Okay, internet, breathe easy. You can still watch your Recon videos on YouTube.
Recon is kind of like Grindr, but the conversations have more than one syllable and the sex is never vanilla. Bondage, WS, leather, latex, ABDL — you name it, Recon has it. They’ve also got a YouTube channel with a million views, and lots of saucy footage. There are interviews, promo shoots, ads for merch, and lots of man flesh.
But YouTube didn’t particularly care for that, and recently started taking the videos down with little to no explanation. The best that YouTube could offer: “YouTube isn’t the place for sexually provocative content.” Wait, what? What a weird policy, since obviously there is tons of sexually provocative content on the site. Search for “breasts” and you’re off to the races.
In fact, heterosexual sexy videos seem to have no problem remaining up on YouTube. So what’s with the double standard? Recon just woke up one day to discover that not only had some of their videos been eliminated, but the entire channel had been taken down. Cue the massive freakout from the internet’s normally-happy fetish community.
And then Buzzfeed came to the rescue. One day after the site started poking around and contacting PR people, YouTube admitted, “sometimes we make the wrong call.” Hooray! The internet is saved!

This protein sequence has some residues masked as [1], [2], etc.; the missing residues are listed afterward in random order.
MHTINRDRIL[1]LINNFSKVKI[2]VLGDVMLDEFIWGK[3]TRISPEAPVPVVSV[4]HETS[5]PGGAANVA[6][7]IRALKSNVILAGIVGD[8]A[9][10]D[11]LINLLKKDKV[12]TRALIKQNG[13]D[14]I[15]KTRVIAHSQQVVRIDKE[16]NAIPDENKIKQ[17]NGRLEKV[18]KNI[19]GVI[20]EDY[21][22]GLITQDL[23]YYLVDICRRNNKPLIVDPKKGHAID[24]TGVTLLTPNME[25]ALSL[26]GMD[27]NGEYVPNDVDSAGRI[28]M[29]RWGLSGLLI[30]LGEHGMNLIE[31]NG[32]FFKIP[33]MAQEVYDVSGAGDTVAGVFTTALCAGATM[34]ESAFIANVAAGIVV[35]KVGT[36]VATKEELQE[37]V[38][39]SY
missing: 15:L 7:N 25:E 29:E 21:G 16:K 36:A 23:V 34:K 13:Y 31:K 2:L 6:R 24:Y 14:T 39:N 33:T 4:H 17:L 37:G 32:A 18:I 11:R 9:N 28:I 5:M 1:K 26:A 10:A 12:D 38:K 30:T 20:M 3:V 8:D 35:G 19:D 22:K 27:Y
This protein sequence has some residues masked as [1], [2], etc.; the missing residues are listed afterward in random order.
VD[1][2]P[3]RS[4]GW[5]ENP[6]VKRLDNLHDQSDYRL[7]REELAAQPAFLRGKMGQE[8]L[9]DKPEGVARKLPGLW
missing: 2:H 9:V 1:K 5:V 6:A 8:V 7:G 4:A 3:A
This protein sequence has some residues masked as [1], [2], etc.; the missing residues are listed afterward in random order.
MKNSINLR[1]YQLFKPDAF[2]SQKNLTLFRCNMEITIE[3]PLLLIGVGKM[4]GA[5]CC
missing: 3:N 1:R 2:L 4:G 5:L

Recon is now back up, though now with some age restrictions in place.
Here’s one of the videos that was taken down only to be reinstated. Is it provocative? Maybe, a little. Is it inappropriate? Not in the slightest:
In an email from YouTube, the company was told: “After further review, we’ve determined that while your video does not violate our Community Guidelines, it may not be appropriate for a general audience. We have therefore age-restricted your video. This does not negatively impact your account standing.”
But while their account standing my be intact, those aforementioned million views remain lost at sea.
A Recon spokesperson told Buzzfeed: “we are disappointed that our total channel views in excess of 1 million have been removed. This obviously puts restrictions on our content being more widely seen by the YouTube community. A lot of time and effort was put into building our presence as it can be difficult to reach the likeminded people who most connect with what we do.”
And it’s still kind of unclear what sort of content YouTube is willing to tolerate when it comes to sexuality. Hopefully there can be some guidance in the future, though if we’ve learned anything about internet media gatekeepers, it’s that their policies seem to change with the wind.